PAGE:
Hiking the Holy Land: There Is No Better Way to Feel the Connection to Eretz Yisrael Than to Walk Its Length and Breadth

By Breger, Sarah | Moment, September-October 2010 | Go to article overview

Hiking the Holy Land: There Is No Better Way to Feel the Connection to Eretz Yisrael Than to Walk Its Length and Breadth


Breger, Sarah, Moment


I take a breath or more than a breath, and gasp, debating whether to force more of the now lukewarm water down my throat to stave off dehydration, or plow ahead in the hope of finding shade. Around me is the Sharon coastal plain, a swath of beach stretching between Netanya and Tel Aviv. As the sun beats down, the Mediterranean Sea is an alarmingly clear blue. Washed-up jellyfish sizzle in the sand, and for the first time in my life I feel bad for these creatures. It's a 100-plus degrees, and the country is in the middle of the dry and dusty wind--a sharav in Hebrew and a hamsin in Arabic--that permeates everything, making movement nearly impossible. The only people out are the desperate or the foolish. I fear I'm in the latter category.

[ILLUSTRATION OMITTED]

Despite the scorching heat and my wilting stamina, there is more than enough to amaze on the Israel National Trail (INT), a 620-mile path that winds from the Lebanese border to the Red Sea, taking about two months to hike. Along the way hikers traverse lush forests, sparkling beaches, majestic waterfalls and flat deserts; climb mountains where the Prophets argued with God, and walk on roads built by Caesar. They journey through Bedouin camps, Druze and Arab villages and teeming cities, all in a country the size of New Jersey.

[ILLUSTRATION OMITTED]

Known in Hebrew as Shvil Yisrael, the trail is the brainchild of Avraham Tamir, an Israeli journalist who hiked the Appalachian Trail in 1980 at the age of 78 and was inspired to create a similar path in Israel. Tamir approached Uri Dvir, founder of the Society for the Protection of Nature in Israel (SPNI), the country's largest ecological nonprofit, and together with the Jewish National Fund, Israel's Nature & Parks Authority and the ministries of tourism and education, Dvir established the Israel Trails Committee.

After 15 years of planning a route that links existing trails with new ones and avoids disputed areas such as the West Bank or the Golan Heights and for logistical reasons Jerusalem, Shvil Yisrael was born. Then-president Ezer Weizman dedicated it in 1995, and thousands of Israelis have traveled it since.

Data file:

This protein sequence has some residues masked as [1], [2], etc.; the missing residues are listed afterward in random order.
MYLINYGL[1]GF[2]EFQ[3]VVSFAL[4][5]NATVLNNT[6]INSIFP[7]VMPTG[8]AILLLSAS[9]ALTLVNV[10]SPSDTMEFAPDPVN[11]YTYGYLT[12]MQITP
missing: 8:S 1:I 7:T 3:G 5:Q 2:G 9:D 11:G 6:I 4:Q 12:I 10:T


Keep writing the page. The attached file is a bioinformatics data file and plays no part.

The trail has struck a chord in Israeli society. Fresh-faced 20-year-olds trek the trail as their post-army adventure instead of, or as a warm up to, their India sojourns. Fathers take their sons on the trail for their bar mitzvahs, and pensioners break it up into sections for weekend outings. Organized groups go as well: Last year, more than 200 people participated in the annual AV'I BeShvil Yisrael hike, established by parents in memory of their son Avi, who died in an IDF helicopter crash. Each day of the 60-day trek is dedicated to the memory of a soldier who has died.

"There is national feeling around INT," says Susan Lamdan, a tour guide who moved from New York to Israel in 1968. "Everyone can see the trail markers when they are crossing a road and everyone knows the trail exists." Lamdan hiked the trail a few years ago with friends to celebrate her 60th birthday. The journey took them 48 walking days over the course of two months. "The trip gave me a real sense of how all the different parts of Israel string together and how Israelis live together," she says. Three friends join me to hike the trail at Latrun, a crossroads of history halfway between Jerusalem and Tel Aviv. In the Bible, it is the place where Joshua defeated the Amorites and King David vanquished the Philistines. It's also where Richard the Lionheart and his Crusaders built a castle en route to bringing salvation to the holy city of Jerusalem, and the site of a British military base that the Israelis failed to wrest from the Arabs during the 1948 War of Independence. We pick up the trail at the Monastery of Silence, a vast stone edifice nestled in forested rocky hills and founded in 1890 by an order of French Trappist monks. Even today its inhabitants take vows of silence, although those in charge of selling the monastery's wine are granted a special dispensation.

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